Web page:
Thursday, December 7, 2023
HomeCOMMUNITYMore Action is Required to Eliminate Hepatitis C in Canada by 2030

More Action is Required to Eliminate Hepatitis C in Canada by 2030

Five years ago, Canada made a promise to support the World Health Organization (WHO)’s goal of eliminating hepatitis C as a public health threat by 2030. Since then great strides have been made to reach this goal, however available data shows there is still more work to be done.

In May 2016, Canada signed on to the World Health Organization (WHO)’s first ever Global Viral Hepatitis Strategy, with the goal of eliminating viral hepatitis as a public health threat by 2030. However the  federal government has been clear that the provinces and territories will be accountable to their citizens to meet this target, not the federal government.  

According to available data, 250,000 Canadians live with HCV, with an estimated 44% unaware of their positive status. ThePROGRESS Report created by the membership ofAction Hepatitis Canada identifies priority populations that are impacted the most by hepatitis and key regions in Canada that need further progress to achieve elimination.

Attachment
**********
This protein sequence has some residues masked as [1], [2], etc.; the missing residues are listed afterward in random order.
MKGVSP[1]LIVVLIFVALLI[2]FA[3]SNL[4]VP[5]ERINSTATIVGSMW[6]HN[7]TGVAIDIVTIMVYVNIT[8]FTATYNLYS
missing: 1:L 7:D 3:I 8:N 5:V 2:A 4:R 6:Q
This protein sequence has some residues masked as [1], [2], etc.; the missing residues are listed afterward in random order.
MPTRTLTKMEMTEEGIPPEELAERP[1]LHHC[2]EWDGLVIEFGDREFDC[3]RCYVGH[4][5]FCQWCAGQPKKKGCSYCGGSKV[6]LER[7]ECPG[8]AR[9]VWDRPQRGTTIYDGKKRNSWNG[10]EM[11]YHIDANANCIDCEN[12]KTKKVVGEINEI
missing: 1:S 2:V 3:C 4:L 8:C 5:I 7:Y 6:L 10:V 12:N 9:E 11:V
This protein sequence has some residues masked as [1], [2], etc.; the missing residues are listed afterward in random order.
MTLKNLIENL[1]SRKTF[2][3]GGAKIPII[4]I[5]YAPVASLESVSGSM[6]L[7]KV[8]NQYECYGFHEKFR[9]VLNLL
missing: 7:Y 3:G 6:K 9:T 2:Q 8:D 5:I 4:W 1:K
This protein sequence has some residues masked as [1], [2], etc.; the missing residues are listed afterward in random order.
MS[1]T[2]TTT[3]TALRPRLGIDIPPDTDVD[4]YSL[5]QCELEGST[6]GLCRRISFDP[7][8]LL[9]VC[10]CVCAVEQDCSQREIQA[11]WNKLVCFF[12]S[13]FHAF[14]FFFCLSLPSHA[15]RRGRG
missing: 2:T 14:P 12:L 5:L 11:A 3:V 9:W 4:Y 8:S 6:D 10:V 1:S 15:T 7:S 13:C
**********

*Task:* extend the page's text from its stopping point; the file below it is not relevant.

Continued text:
The report also notes that only seven out of ten provinces are on track to reach the goal and there is not enough data to determine the status of the three territories.

With World Hepatitis Day coming up on July 28th, Action Hepatitis Canada is reminding key decision-makers, including the government of Canada, to support and bring attention to the elimination goal and drive community accountability on Canada’s commitment.  

Recommendations include:

  • For the federal government to set strategies, targets, and indicators in consultation with priority populations to measure progress in elimination of viral hepatitis in the jurisdictions that are under federal purview: federal prisons, Indigenous peoples, and some newcomers.
  • For provinces and territories to: develop and implement provincial/territorial elimination plans and provide HBV vaccination for all babies at birth. Offer  testing and treatment in all provincial and territorial correctional facilities.

For full report and all recommendations see: 

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